Saturday, September 27, 2008

Progressive Christianity

There's been some discussion going around about Francis Macnab's recent proclamation of 'a new faith for the 21st century' http://www.theage.com.au/national/new-faith-throws-out-the-ten-commandments-20080915-4h3d.html?page=-1. I have a great respect for the work of the Jesus Seminar, of which Macnab is a member, and have attended his church St Michaels on a number of occasions (though often when there's been a guest speaker of interest to me).

I'm also very sympathetic to the aims of the Progressive Christianity movement. I guess if I had to be boxed according to a particular category of Christian, then this one might fit me as well as any other. However, progressives are no more homogenous than conservatives and their beliefs vary widely. To the far left you have people like Don Cupitt, who don't seem to believe in God at all - I honestly can't figure out why they bother. On the right, there are some that blend into the conservative left - I'd place Brian McLaren and Rob Bell somewhere here (they can still sell books at Koorong but I can't quite figure out how!) And in the middle, the vast majority who affirm the reality of a God experience but for whom the traditional images of God no longer make sense.

One of the great weaknesses of Progressive Christianity is that in the attempt to forge a more intellectually credible form of Christianity, they have forgotten that orthopraxis precedes orthodoxy (right living comes before right beliefs). Most have a leaning towards social justice, but frankly it tends to be pretty weak. The other startling thing is that they are nearly all in their 60's (or older) - they have completely failed to attract younger people (with the obvious exception of the McLaren/Bell types...and probably Jack Spong for that matter). The 'new faith for the 21st century' has a lot of work to do. Just as well they have another 90 years to go...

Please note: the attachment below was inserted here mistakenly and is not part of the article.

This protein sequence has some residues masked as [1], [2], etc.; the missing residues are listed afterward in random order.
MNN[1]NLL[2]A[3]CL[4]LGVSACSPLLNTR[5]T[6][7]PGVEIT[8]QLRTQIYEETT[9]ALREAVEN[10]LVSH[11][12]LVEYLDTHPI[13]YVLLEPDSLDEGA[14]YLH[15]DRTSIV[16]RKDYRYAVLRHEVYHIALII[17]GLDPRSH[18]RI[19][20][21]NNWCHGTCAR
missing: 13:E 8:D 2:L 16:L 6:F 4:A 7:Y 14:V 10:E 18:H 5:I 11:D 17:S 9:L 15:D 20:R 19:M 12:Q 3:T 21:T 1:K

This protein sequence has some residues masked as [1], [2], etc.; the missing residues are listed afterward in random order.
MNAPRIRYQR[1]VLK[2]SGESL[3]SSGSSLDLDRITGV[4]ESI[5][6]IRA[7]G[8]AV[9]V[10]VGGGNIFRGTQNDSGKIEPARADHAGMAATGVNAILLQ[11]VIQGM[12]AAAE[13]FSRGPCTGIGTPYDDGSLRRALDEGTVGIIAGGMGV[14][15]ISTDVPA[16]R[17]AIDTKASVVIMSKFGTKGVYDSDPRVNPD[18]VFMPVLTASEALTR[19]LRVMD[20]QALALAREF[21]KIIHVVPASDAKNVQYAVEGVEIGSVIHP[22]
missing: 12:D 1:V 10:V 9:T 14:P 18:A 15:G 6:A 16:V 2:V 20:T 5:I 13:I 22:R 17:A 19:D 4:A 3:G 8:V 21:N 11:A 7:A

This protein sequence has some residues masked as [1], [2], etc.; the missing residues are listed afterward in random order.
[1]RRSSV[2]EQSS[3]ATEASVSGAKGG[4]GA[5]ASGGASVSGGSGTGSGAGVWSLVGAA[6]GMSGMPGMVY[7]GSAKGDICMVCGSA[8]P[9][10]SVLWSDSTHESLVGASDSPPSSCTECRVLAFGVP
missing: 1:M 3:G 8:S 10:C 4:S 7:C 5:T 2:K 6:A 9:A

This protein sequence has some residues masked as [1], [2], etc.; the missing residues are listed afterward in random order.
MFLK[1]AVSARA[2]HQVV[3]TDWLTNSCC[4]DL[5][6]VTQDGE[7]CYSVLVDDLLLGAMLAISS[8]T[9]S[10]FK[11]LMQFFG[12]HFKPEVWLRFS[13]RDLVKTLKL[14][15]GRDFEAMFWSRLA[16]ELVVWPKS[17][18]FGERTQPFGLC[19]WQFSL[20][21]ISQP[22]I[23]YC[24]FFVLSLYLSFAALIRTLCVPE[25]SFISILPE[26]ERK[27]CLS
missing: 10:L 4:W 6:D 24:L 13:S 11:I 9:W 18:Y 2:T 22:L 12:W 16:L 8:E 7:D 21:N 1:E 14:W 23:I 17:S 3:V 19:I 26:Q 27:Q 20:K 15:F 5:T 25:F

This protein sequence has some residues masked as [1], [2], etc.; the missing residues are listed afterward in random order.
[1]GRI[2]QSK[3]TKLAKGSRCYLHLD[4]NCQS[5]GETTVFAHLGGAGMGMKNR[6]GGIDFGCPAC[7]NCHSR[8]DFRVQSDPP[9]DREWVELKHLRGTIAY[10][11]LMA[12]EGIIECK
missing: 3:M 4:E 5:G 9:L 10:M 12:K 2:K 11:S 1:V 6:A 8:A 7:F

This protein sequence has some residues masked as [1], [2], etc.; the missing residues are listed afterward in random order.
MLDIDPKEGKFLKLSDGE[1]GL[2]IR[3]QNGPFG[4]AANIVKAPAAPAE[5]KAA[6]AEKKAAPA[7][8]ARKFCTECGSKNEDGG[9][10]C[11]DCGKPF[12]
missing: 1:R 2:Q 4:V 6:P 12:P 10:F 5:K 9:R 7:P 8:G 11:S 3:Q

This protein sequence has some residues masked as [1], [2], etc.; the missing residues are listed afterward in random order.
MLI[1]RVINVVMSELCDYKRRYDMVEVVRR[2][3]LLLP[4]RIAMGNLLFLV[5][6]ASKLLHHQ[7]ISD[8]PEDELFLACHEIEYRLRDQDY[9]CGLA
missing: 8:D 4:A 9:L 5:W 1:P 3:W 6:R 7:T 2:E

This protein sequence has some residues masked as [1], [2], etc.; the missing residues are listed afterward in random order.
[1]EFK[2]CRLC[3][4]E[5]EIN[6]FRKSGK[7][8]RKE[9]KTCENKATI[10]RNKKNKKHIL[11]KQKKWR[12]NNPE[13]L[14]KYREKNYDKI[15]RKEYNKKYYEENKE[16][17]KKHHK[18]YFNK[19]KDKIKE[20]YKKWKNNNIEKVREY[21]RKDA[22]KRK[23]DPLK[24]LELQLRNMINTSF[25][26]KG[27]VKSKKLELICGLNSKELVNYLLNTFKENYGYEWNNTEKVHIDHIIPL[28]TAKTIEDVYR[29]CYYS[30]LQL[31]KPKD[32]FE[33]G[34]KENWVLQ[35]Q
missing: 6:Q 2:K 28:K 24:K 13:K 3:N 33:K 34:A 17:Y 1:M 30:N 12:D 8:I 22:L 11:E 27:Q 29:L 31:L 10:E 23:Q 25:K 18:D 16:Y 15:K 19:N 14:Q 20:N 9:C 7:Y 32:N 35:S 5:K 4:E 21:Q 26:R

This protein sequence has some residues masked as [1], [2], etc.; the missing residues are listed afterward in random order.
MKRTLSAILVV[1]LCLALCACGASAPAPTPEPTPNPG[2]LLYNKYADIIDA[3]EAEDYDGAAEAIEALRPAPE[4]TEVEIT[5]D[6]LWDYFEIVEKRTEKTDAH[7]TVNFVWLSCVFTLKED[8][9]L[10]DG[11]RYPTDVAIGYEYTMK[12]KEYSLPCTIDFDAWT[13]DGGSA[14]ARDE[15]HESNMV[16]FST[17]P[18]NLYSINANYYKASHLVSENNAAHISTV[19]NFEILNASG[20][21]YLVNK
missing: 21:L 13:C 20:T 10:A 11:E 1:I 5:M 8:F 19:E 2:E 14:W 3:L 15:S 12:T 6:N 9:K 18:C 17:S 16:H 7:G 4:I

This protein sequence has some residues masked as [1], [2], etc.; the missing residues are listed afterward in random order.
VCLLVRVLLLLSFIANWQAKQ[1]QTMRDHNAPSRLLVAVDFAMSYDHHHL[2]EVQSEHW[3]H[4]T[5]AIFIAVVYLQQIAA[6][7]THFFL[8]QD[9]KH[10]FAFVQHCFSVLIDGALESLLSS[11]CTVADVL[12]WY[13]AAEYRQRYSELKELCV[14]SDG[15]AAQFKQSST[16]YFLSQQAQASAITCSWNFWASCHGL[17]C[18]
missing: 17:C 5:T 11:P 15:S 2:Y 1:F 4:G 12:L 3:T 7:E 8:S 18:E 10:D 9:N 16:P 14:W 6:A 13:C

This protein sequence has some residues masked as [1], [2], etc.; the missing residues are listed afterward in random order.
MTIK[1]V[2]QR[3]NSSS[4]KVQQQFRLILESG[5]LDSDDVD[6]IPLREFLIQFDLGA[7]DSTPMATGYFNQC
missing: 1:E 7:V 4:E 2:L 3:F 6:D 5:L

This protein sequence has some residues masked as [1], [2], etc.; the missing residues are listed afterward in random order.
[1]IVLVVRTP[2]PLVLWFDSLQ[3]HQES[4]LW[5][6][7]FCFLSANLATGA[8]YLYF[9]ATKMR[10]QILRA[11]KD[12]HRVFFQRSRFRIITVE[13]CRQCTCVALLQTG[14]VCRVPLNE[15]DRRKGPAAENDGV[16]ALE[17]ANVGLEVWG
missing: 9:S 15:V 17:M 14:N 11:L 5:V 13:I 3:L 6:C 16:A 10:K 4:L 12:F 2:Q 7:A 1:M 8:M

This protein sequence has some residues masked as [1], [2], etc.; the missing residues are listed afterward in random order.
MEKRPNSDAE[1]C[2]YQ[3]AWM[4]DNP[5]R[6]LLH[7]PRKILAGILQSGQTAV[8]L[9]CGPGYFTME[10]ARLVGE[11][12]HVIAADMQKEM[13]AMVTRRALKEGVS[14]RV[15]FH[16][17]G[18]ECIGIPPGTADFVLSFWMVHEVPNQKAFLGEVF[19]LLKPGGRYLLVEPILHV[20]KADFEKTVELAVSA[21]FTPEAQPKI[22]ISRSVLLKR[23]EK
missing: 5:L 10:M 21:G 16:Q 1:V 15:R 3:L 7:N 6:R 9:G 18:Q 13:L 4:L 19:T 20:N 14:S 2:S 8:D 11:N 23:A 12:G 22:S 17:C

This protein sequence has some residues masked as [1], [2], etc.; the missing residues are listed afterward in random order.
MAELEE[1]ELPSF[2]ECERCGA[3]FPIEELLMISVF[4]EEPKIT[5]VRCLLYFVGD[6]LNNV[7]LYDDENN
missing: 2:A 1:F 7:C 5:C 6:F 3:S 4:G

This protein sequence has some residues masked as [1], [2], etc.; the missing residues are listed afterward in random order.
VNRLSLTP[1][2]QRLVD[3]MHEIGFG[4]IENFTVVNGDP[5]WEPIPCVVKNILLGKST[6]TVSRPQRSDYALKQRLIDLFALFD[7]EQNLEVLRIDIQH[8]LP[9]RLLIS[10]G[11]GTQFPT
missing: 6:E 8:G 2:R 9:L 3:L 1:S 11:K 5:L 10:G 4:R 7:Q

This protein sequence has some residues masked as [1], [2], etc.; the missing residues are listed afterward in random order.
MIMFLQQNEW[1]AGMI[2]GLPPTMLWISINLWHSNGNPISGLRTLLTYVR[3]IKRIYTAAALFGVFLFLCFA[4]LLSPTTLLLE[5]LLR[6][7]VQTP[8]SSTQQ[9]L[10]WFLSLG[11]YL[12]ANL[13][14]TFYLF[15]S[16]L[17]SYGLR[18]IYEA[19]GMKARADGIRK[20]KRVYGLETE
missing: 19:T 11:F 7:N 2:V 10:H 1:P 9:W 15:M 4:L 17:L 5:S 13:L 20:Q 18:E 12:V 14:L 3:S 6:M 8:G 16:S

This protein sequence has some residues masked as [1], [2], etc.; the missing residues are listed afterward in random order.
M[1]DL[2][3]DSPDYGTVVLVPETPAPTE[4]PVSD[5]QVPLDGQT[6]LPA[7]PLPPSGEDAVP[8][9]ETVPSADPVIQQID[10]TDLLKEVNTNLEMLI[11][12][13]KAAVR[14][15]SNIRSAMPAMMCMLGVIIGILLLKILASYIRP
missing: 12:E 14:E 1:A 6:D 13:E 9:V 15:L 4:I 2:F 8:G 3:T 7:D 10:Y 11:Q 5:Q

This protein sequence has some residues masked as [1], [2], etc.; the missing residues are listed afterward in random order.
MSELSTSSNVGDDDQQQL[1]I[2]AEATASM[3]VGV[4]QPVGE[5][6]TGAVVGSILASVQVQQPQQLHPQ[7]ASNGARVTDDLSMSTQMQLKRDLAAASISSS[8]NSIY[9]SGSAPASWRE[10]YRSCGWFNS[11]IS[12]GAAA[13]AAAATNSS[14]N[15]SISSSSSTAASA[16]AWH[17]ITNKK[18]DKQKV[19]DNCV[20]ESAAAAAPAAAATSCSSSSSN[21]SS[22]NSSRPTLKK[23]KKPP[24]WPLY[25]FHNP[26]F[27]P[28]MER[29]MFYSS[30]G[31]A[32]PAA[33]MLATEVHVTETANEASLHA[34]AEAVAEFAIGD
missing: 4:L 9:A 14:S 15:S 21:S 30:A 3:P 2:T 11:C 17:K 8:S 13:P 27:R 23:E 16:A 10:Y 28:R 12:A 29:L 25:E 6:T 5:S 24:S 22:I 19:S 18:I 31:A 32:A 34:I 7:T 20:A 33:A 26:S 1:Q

2 comments:

David said...

Perhaps atheism is the new Christianity.

If you don't believe God is involved in the world as a mysterious spiritual mumbo-jumbo entity, then isn't that equivalent to saying God is just a concept?

Why bother, indeed.

JDK said...

Hi David,

I'm not sure that it's even God's presence (or activity) in the world that's really at issue here. For the most part, the complaint against an interventionist God is a reaction against the idea that we can pull God's strings through prayer. I believe that God is both present and active in the world. I don't understand how prayer changes things and every time I try to follow a line of thought on this I end up somewhere that I find deeply unsatisfactory - but I do think that it happens. Even if there's a psychosomatic explanation for some prayer, does that disqualify the positive outcome? If God is merely a concept that results in people experiencing healing and being inspired towards more social justice, then I can think of worse concepts. But personally I think there's more to it than that.

Regards, JDK